Lending weight to recent warnings by Prime Minister Hun Sen, youth supporters of the ruling Cambodian People’s Party have vowed to rally at the opposition’s Phnom Penh headquarters if a planned demonstration confronts the premier during his state visit to the US next week.
In a video posted to Facebook yesterday, Sim Sovannara and Saing Sung, the purported leader of a pro-CPP group called the Will of Overseas Youth, cautioned Cambodia National Rescue Party supporters in the United States against repeating the events of last year.
“As all of you know, a few months ago, you all held demonstrations when Samdech [Hun Sen] went to the United States, and when Samdech went to visit France, all of you held a demonstration, too,” Sung said.
“Your two demonstrations resulted in your leader [Kem Sokha], who was first vice-president of the National Assembly, being removed from the title shamefully.
Therefore, if all of you still hold protests against our government’s head, our youth league group, and other youth groups, will go to the front of the [CNRP’s] headquarters and ask the Royal Government to delete the [CNRP].”
Sung left unsaid the vicious assault on two opposition lawmakers by pro-government protesters that took place outside parliament on October 26.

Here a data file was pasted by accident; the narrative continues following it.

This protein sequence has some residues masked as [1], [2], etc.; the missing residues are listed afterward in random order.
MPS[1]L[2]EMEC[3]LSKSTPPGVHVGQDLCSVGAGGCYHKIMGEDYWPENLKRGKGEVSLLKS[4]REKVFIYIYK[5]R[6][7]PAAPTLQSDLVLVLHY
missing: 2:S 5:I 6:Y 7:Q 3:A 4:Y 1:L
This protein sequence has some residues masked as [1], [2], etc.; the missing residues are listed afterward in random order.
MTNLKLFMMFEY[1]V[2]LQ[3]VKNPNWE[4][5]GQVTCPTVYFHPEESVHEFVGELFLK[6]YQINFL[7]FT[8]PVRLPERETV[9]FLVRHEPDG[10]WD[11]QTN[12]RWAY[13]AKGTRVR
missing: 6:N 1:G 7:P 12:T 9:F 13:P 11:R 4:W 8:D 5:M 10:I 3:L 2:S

The demonstration that preceded the attack occurred just a day after Hun Sen foreshadowed protests against CNRP deputy Kem Sokha, which were used as justification to sack him as the parliamentary first vice president.
After a similar message by the prime minister in January, the CNRP called on its supporters not to protest at the US-ASEAN summit in California.
However, the Cambodia-America Alliance, which says it’s not affiliated with the CNRP, has vowed to go ahead with its “rally against the tyrant Hun Sen” outside the venue.
In the video, Sung, who denied he was taking orders from the CPP or its leader, said he believed the CNRP was involved with the protest, a claim that’s also been made by Hun Sen’s son, Hun Manith, who cited undisclosed evidence.
CNRP spokesman Yem Ponhearith said the party would not respond to the threat, but trusted in the government to protect its members.
CPP spokesman Sok Eysan said Sung and Sovannara’s youth groups were not involved with the CPP and would be treated like anyone else.
“We don’t know which group he is in . . . if [he] acts legally there is no problem, if they act illegally we will take action.”